Philosophy on a happy, sobering+chilly new year

Trip Start Feb 29, 2004
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Trip End Apr 12, 2005


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Flag of Thailand  ,
Monday, January 3, 2005

Quite a weird New Year all around, with the festivities thrown in with the strange atmosphere of knowing about the earthquake/tsunami catastrophy (over 150,000 people dead?????) and worrying about friends in the area.

I feel so lucky to have been out of danger, and my heart is going out to people struggling through it all right now, including one of my friends from Chiang Mai. She's just left Canada with her brother to go back to Thailand and search for their mother, who's missing. If anyone is in the area, have a look at her family's website and maybe there's a chance you have seen her. They've set up a really helpful site to help with other missing people who were staying at the same place, Nangthong Bay Resort, Khao Lak, Phang Nga.

I've heard from some new and old friends and am SO relieved to hear they're safe, but am still waiting to hear from others. It's strange to think that I'll never know about many of them, whether or not they're ok. But I guess that's how the world and life normally operates and has done forever, eh?

Maybe this age of email and IT gives us a heightened but false sense of connection, control and responsibility somehow, but really, it's all so very much out of our hands. Makes you wonder about fate and destiny and if there really is any Big Plan (or Big Planner). Or not. After 10 months of travelling through some of the most spiritual places in the world, I can safely say I'm not a bit closer to forming any sort of definitive answers for myself, though I've met uncountable (um, that should be 'countless', teacher!!) people who truly believe they have. Wonder how they see all of this in the great scheme of things?

And in fact, as far as McLeod Ganj and Delhi are concerned, life seems to be fairly normal and no one really is talking about it at all. Wonder why?

Maybe it's all been too far away from Delhi and especially from this cold but beautiful mountain area in the north--in fact, the Indian media has a reputation for being very sensationalist, but I've seen very little of it up north. Can only be a good thing. But it all has a remote sort of feeling--no one I've spoken to in the past week actually has any friends or relatives in the affected areas, so that's part of it. Or maybe it's the whole Hindu/Buddhist thing of beliving in reincarnation and that death is just another part of life and the whole cycle of things. Like the everyday feeling at the burning ghats in Varanasi. Or maybe it's that people are just concentrating on getting through each day, on their lives, on their families, on the here and now.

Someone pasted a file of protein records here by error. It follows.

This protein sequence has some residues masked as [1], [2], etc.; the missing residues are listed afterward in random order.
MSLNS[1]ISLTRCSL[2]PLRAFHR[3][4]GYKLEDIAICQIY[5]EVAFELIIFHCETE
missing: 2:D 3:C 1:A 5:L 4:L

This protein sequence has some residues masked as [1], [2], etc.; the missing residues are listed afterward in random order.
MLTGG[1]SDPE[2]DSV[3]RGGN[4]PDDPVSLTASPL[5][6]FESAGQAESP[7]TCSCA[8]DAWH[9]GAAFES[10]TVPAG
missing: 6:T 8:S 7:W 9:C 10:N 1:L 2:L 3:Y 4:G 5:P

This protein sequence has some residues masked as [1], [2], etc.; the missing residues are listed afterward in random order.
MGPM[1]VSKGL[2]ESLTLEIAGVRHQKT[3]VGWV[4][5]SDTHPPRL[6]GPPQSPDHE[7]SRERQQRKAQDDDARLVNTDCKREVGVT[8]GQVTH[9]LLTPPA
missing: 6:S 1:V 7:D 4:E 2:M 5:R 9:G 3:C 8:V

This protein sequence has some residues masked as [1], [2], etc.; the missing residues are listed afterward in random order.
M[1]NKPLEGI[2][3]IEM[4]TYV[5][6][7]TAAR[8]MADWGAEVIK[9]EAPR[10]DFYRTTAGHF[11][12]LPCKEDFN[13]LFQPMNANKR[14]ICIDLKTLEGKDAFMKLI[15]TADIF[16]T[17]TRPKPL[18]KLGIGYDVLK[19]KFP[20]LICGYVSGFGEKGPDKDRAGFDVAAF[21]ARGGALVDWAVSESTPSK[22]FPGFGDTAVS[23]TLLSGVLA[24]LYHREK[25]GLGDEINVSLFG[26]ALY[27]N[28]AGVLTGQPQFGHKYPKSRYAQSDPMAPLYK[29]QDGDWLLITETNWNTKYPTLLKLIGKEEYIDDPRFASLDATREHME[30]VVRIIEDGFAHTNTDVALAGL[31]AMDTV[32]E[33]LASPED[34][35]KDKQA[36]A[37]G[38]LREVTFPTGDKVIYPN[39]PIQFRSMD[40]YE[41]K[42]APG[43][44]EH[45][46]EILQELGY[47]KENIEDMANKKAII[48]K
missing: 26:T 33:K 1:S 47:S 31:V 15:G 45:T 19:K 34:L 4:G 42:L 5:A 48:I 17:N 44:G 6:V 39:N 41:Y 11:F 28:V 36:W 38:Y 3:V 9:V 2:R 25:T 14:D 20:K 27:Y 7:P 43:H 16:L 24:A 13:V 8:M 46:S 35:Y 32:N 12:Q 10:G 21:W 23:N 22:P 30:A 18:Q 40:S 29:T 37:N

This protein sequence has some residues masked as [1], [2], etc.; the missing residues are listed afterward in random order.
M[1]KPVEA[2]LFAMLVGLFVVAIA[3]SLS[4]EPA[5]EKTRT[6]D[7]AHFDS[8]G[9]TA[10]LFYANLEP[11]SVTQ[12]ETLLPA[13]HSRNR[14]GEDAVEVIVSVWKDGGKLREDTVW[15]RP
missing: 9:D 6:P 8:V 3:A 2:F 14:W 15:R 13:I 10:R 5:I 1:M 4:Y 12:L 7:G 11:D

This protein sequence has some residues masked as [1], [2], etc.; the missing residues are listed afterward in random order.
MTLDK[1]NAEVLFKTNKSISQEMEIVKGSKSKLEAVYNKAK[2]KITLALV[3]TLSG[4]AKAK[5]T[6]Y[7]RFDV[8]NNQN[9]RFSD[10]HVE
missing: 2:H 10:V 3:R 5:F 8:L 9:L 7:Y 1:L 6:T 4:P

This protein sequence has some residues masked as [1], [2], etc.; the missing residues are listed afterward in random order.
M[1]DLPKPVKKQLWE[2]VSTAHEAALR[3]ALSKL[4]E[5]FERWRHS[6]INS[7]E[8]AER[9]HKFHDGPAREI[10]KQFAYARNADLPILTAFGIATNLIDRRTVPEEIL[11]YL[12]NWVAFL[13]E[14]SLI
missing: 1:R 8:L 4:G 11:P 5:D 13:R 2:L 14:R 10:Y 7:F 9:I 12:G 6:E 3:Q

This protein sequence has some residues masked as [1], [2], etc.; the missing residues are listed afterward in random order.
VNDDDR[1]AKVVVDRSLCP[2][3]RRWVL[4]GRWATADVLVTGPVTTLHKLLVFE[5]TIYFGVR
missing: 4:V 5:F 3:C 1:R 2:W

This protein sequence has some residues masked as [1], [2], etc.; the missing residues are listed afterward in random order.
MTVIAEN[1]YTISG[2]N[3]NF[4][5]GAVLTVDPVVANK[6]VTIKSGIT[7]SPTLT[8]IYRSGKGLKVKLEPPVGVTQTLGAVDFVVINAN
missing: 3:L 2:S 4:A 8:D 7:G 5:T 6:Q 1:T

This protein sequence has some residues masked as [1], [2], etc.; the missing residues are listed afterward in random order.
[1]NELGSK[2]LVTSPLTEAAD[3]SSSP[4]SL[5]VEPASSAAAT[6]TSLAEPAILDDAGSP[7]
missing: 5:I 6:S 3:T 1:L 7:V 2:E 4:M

At any rate, as they say life certainly does go on, and to stop all the philosophising for a while (got on a rant there), if you were here in McLeod Ganj on New Year's Eve, you'd never have known a thing was amiss in the world. This quiet little town was transformed in a matter of hours with (?)hundreds of Indian tourists piling in to celebrate. Mostly men. Single men. I was told several times most of them were Punjabi (is this supposed to make a difference??). Young. And drunk and loud. And very happy. Interesting.... :)

I tried to keep out of the bulk of the craziness and found refuge in a cosy little restaurant. I was soon joined by some very non-shy guys from a bit further south in Chandighar: a journalist, an astrologer and a film distributor. Just a normal dinner table in India. The jounalist kept firing questions at me about everything from "Do you believe in god?" to "It's not cold here for you people, is it?" (We People? We westerners? We Vikings?--everyone thinks I'm either Swedish or Danish or Dutch) to "What is reality?" and "So you like chai?". The astrologer told me I'll have a very bad stomach problem later this year (ummmm, already happening buddy--you are GOOD!) and that I should get married when I'm 38 or 39. Hhmmm...Later I spent some time with a group of Kashmiri guys who run the hotel where I'm staying. Nice guys and they make a lovely, cinnamon-y-cardamom-y cup of green Kashmiri tea. Looked through a load of photos of horse and mountain trekking in Kashmir and have yet another destination to add to my future wish list. Just maybe not now in winter. Was offered a free reiki treatment--might have to try it, as my first and only reiki encounter in Pushkar was very disappointing to say the least. My skeptical attitude is most likely not helping here!

So all in all and not counting the 2 days of craziness for NY's, it's been quite chilled up here, again a nice change from hectic Delhi (it was strange to jump back into that city after VERY chilled Diu). Even though it's fairly remote, McLeod Ganj is actually quite Western (=all the carrot cake and pizza and hash browns you can eat) because many travellers come here to study Tibetan Buddhism, meditation and to see the Dalai Lama. He heads the Tibetan government in exile based a couple of km's down the hill, so a huge portion of the people in the area are Tibetan refugees.

In fact, I've been recruited to teach a class this week at a Tibetan adult education center--stay tuned for more from the rainy-almost-snowy north...
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